Benny Nalkara, CMI
Nicodemus, whose name means “conqueror (victory) of the people” in Greek, surfaces three times in the Gospel of John. The first mention of Nicodemus comes in the well-known exchange with Jesus about the doctrine of spiritual rebirth (Jn 3:1-21). The second time Nicodemus is mentioned, he reminds his colleagues in the Sanhedrin that the law requires that a person be heard before being judged (John 7:50–51). Finally, Nicodemus appears after the Crucifixion of Jesus to provide the customary embalming spices, and assists Joseph of Arima-thea in preparing the body of Jesus for burial (John 19:39–42).
The Gospel of John is noted for a growth process of faith. There is a gradual progress in the journey of faith from unbelief to partial belief and then culminates in total faith commitment. True to this understanding the Gospel presents Nicodemus as a cautious convert who grows more courageous as time passes and eventually shows himself as a devoted disciple. There are interpretations which states that he represents a reluctant witness who feels drawn to accept the Saviour’s message but lacks the internal strength to fully commit and thus a hesitant follower. Anyway, we find that Nicodemus had accepted fully the instructions of Jesus with the invitation to look to “the Son” for salvation (3:14–21).
The descriptions given about him gives us an idea about his journey of faith in life. He was a Pharisee (v. 1). Throughout his ministry, Jesus often butted heads with the stubborn and legalistic Pharisees. His message, which stood in direct opposition to their power and principles, centred around a spiritual transformation of the heart, not a fastidious adherence to the law. Nicodemus was a ruler of Jews, which suggests he belonged to the Jewish Sanhedrin (v. 1). It is possible he came to Jesus by night (v. 2) for multiple reasons. First, during the day he was so busy that he could not free himself from his pressing leadership responsibilities. Second, at night-time he could find uninterrupted time with Jesus. Third, it conformed to a rabbinic custom of staying up at night to study the law. There are certain noteworthy things in the approach of Nicodemus towards Jesus. During the visit he calls Jesus “Rabbi”—a term of respect, worthy of a superior teacher. Then with his mention of Christ’s miracles, Nicodemus refers to Jesus as equal to a prophet (v. 2).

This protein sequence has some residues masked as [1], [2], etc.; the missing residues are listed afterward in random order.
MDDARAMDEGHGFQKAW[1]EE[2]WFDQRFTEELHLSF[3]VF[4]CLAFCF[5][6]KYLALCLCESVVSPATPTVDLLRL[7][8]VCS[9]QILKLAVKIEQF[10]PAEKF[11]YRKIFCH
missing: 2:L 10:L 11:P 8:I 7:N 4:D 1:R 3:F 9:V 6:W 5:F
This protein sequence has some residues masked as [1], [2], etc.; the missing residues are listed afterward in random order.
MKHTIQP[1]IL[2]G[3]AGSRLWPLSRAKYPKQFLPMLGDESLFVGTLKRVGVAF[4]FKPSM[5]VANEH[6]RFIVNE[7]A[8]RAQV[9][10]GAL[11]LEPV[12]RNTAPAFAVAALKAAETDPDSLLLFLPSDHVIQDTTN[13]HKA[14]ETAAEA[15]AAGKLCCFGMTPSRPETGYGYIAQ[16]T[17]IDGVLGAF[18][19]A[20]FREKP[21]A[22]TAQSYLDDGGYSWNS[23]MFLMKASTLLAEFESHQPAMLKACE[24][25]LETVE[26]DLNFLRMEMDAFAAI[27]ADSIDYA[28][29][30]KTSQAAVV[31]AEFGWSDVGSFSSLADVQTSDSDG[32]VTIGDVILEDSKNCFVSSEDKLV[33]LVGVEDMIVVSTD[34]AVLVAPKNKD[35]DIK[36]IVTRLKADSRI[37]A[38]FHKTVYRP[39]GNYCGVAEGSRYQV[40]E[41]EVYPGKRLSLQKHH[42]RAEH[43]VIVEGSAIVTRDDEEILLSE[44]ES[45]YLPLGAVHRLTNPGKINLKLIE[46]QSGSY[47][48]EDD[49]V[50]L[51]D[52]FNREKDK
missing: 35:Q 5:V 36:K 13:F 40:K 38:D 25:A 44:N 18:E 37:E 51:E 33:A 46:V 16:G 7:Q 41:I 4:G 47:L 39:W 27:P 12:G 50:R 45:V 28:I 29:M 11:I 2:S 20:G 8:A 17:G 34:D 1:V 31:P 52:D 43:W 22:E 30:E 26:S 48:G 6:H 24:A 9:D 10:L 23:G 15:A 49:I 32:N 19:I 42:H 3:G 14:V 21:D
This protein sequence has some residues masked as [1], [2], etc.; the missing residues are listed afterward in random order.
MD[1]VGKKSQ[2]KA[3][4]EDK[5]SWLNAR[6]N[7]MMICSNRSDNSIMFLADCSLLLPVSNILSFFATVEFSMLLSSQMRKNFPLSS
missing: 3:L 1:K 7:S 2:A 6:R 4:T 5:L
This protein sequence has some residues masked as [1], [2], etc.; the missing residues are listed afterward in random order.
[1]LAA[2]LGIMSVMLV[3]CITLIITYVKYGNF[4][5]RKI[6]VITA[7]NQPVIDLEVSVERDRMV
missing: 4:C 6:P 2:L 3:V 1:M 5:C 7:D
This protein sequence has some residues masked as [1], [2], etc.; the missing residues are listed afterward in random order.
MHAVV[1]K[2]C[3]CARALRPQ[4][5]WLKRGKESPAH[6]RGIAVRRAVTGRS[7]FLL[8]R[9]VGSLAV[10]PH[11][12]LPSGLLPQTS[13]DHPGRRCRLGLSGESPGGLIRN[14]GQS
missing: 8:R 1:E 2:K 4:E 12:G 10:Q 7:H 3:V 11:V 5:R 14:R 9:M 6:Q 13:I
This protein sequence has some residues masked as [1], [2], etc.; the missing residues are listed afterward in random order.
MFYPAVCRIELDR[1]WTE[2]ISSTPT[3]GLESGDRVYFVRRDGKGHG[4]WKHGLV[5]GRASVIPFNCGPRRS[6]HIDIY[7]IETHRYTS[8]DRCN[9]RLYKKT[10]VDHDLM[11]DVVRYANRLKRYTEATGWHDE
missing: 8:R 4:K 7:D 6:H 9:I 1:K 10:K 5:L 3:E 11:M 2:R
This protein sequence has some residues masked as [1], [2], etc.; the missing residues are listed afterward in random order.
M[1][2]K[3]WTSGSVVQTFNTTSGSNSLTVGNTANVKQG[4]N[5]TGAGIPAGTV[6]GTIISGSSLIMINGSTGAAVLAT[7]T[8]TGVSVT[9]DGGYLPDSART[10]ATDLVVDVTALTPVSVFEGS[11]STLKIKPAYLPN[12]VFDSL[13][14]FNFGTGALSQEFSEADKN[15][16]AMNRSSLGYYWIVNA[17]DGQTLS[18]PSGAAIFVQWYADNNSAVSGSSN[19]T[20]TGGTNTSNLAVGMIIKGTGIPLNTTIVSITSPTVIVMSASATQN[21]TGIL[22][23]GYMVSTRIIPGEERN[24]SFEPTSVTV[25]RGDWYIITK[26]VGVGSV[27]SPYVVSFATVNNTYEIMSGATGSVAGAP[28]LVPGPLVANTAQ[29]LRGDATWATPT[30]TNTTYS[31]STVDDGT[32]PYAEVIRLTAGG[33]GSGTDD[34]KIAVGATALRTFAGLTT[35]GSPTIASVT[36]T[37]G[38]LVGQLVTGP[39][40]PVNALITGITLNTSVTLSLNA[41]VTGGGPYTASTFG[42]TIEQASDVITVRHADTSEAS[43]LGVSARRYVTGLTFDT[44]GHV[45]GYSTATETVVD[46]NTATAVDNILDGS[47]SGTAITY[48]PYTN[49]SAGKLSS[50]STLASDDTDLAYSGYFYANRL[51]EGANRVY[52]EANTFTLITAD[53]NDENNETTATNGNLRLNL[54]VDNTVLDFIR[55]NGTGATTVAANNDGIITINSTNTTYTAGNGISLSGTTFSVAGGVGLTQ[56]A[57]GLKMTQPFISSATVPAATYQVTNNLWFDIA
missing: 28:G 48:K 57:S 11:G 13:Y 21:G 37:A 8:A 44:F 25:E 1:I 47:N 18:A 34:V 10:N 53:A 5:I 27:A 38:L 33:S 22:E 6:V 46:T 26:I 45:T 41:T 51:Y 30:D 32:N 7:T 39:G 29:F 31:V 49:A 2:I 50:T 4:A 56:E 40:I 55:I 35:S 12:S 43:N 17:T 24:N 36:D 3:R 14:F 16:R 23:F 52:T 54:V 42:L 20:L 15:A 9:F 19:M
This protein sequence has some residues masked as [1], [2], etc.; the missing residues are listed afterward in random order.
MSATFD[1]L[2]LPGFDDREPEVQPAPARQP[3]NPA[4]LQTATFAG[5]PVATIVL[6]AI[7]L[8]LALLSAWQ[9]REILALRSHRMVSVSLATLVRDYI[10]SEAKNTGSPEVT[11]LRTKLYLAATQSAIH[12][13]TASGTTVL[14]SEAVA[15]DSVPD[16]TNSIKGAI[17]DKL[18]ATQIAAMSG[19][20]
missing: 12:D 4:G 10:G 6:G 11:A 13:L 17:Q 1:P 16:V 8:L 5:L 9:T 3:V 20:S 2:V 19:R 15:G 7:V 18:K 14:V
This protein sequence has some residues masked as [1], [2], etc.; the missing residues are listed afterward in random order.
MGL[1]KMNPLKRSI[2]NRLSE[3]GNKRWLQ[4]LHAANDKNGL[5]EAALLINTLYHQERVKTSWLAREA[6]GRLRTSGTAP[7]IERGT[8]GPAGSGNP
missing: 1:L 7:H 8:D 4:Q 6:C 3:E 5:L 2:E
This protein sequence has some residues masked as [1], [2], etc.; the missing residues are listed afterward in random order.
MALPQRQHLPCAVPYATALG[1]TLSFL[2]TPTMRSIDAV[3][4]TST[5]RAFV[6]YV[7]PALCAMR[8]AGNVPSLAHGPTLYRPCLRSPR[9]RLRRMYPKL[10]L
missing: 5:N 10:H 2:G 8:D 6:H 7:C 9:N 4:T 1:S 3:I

The second encounter of Jesus with Nicodemus is recorded in John 7:45–53, where the Sanhedrin attempts to arrest Jesus without a cause. Nicodemus boldly raises the question whether or not the Sanhedrin has the right to overlook due process. Ironically, the Sanhedrin then accuses Nicodemus of sympathizing with Jesus and perhaps even being one of his disciples. The narrative ends there. For those who place Nicodemus with the believers this exchange is courageous. It seems Nicodemus was now willing to risk his professional standing for the sake of following Christ. The final episode between Nicodemus and Jesus is the account of Jesus’ burial recorded in John 19:38–42. Nicodemus was willing to step forth when all the Saviour’s chosen disciples had deserted in fear. For them this Nicodemus is no timid devotee. He reflects the literal meaning of his name as he conquers spiritual darkness. Thus Nicodemus stands for many as a courageous convert who had overcome the stifling traditions of Judaism.
Often the question regarding the real stance of Nicodemus in discipleship is raised by many. Some argue that all the description related to the reactions of Nicodemus in the three episodes are pointing towards his reluctance to have full faith in Jesus. Till the end he remained as a timid follower of Christ. But what we note that John the evangelist uses Nicodemus to teach all about the covenant to follow Christ. Even though this process requires certain costs and sacrifices, it returns a life which is eternal.
Nicodemus was a puzzled man, a man with many honours and yet with something lacking in his life. He came to Jesus for a talk so that somehow in the darkness of the night he might find light. What Jesus asked of Nicodemus was that he must experience a comprehensive spiritual transformation. The change comes when we love Jesus and allow Him into our hearts. In the case of Nicodemus, we find that this basic openness towards Jesus and His ideals is expressed. He was ready to break away from the legalistic stubbornness of his Jewish traditions. His conversation with Jesus regarding the “born again” question, is to be considered as the hallmark of a seeker of truth and the conqueror of spiritual darkness with an open mind towards the truth. Nicodemus teaches us that the real faith seeking understanding may demand a long process of search and may need a transition from a hesitant follower to a committed convert.
In our journey of faith, we need to undergo this comprehensive spiritual transformation to become real committed disciples of Christ. That may demand a total break up with all that bind us in life and to have a real openness to the truth. Only then we will be able to conquer the spiritual darkness of life.